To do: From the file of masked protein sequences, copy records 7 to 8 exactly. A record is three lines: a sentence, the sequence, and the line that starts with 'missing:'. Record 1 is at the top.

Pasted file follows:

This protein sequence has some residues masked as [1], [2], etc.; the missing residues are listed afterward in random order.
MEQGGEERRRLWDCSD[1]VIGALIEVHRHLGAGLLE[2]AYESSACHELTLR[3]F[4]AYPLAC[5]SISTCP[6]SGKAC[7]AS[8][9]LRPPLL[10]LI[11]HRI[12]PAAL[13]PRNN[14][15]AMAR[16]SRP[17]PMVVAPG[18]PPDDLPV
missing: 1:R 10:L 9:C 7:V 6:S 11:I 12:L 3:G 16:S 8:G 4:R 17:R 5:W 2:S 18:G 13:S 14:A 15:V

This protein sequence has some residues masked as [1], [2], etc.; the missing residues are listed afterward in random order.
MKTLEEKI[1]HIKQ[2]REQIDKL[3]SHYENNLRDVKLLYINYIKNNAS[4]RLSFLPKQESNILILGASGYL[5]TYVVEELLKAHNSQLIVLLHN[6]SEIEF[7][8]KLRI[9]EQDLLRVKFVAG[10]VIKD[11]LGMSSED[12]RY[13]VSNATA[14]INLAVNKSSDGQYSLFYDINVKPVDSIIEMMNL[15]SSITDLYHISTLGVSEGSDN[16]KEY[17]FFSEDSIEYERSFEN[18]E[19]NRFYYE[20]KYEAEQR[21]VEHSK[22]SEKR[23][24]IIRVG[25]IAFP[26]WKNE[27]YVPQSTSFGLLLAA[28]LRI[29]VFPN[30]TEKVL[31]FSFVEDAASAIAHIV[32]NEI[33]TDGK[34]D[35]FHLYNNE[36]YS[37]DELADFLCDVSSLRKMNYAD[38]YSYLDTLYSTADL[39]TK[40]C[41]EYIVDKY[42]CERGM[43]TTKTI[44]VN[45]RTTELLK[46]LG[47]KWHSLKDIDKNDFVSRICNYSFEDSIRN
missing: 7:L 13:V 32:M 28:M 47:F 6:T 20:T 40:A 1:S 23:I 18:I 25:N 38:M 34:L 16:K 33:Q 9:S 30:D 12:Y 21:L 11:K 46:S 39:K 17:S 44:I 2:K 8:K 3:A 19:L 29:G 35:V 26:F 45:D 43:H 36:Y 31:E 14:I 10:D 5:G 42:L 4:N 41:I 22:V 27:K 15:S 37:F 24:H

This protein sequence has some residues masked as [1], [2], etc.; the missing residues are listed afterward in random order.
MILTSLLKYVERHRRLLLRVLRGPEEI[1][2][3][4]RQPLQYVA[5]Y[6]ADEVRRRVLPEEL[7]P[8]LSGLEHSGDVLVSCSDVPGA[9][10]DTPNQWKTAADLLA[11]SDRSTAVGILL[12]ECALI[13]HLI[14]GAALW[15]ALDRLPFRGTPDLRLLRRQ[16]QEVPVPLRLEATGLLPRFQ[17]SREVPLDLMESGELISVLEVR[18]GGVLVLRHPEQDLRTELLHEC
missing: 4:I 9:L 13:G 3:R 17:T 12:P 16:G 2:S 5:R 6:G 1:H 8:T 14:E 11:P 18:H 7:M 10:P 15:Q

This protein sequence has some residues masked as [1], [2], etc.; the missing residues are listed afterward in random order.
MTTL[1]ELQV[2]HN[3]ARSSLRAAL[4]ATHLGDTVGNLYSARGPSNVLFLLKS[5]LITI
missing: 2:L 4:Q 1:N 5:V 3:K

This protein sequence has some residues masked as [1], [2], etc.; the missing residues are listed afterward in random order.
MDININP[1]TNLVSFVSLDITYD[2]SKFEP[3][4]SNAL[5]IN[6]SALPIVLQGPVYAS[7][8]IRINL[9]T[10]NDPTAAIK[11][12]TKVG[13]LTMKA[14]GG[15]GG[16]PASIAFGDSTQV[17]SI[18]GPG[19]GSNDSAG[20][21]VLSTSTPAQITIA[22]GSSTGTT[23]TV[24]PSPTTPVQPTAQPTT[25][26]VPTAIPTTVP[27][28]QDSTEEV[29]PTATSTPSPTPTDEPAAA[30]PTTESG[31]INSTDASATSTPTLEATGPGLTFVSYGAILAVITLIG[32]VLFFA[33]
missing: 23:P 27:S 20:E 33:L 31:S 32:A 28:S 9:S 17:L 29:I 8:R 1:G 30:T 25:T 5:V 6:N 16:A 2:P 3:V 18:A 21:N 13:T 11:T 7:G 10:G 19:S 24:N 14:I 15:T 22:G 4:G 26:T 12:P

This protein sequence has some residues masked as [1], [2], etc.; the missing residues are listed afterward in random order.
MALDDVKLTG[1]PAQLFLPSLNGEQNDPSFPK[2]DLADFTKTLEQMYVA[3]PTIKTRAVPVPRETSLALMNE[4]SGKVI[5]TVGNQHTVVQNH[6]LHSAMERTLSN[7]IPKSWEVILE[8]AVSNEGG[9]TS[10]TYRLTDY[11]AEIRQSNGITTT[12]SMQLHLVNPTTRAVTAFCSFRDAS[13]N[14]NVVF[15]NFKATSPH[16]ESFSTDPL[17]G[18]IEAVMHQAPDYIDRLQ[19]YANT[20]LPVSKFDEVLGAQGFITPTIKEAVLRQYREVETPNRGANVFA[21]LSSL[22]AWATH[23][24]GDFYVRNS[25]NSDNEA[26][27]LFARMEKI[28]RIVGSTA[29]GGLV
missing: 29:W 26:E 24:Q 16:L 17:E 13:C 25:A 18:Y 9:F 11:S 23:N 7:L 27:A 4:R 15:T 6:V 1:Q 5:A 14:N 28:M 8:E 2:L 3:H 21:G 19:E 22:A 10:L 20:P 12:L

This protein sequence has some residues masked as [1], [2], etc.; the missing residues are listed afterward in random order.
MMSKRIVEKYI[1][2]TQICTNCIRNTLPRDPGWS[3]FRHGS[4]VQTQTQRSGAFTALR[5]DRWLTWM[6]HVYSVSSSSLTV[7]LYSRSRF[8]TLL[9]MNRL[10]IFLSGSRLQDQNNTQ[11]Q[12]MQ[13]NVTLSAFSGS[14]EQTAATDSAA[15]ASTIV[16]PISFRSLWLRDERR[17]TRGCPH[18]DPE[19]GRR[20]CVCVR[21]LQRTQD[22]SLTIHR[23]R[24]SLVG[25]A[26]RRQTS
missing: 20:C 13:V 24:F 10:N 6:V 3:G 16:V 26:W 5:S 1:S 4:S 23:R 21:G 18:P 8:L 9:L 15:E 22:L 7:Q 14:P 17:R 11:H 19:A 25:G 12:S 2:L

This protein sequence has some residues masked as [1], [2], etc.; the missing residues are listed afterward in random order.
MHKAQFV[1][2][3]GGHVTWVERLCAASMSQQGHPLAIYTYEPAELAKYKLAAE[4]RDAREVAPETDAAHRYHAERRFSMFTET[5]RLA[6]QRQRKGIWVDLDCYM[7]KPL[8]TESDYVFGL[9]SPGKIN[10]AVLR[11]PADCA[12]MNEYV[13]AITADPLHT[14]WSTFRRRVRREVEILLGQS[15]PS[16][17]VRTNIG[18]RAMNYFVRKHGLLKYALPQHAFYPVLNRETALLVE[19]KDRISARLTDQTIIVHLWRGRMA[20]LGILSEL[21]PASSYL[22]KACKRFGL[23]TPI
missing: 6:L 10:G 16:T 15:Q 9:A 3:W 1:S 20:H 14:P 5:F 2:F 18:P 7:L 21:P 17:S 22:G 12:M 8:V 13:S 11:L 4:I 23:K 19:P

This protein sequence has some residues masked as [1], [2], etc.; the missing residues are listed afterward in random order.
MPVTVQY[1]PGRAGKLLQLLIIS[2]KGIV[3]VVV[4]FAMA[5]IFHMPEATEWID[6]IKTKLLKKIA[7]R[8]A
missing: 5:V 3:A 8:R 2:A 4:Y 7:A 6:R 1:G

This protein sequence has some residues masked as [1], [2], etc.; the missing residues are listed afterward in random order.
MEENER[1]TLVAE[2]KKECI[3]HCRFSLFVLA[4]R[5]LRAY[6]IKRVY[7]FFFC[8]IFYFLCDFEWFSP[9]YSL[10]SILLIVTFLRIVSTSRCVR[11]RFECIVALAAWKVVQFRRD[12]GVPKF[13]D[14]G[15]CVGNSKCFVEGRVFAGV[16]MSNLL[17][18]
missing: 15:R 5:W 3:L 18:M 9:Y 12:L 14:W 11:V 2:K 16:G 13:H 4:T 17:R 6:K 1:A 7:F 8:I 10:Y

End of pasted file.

This protein sequence has some residues masked as [1], [2], etc.; the missing residues are listed afterward in random order.
MMSKRIVEKYI[1][2]TQICTNCIRNTLPRDPGWS[3]FRHGS[4]VQTQTQRSGAFTALR[5]DRWLTWM[6]HVYSVSSSSLTV[7]LYSRSRF[8]TLL[9]MNRL[10]IFLSGSRLQDQNNTQ[11]Q[12]MQ[13]NVTLSAFSGS[14]EQTAATDSAA[15]ASTIV[16]PISFRSLWLRDERR[17]TRGCPH[18]DPE[19]GRR[20]CVCVR[21]LQRTQD[22]SLTIHR[23]R[24]SLVG[25]A[26]RRQTS
missing: 20:C 13:V 24:F 10:N 6:V 3:G 16:V 26:W 5:S 1:S 4:S 23:R 21:G 18:P 8:L 9:L 15:E 22:L 7:Q 14:P 17:R 11:H 19:A 25:G 12:S 2:L

This protein sequence has some residues masked as [1], [2], etc.; the missing residues are listed afterward in random order.
MHKAQFV[1][2][3]GGHVTWVERLCAASMSQQGHPLAIYTYEPAELAKYKLAAE[4]RDAREVAPETDAAHRYHAERRFSMFTET[5]RLA[6]QRQRKGIWVDLDCYM[7]KPL[8]TESDYVFGL[9]SPGKIN[10]AVLR[11]PADCA[12]MNEYV[13]AITADPLHT[14]WSTFRRRVRREVEILLGQS[15]PS[16][17]VRTNIG[18]RAMNYFVRKHGLLKYALPQHAFYPVLNRETALLVE[19]KDRISARLTDQTIIVHLWRGRMA[20]LGILSEL[21]PASSYL[22]KACKRFGL[23]TPI
missing: 6:L 10:G 16:T 15:Q 9:A 3:W 1:S 20:H 14:P 5:F 2:F 18:P 7:L 21:P 17:S 22:G 12:M 8:V 13:S 11:L 4:I 23:K 19:P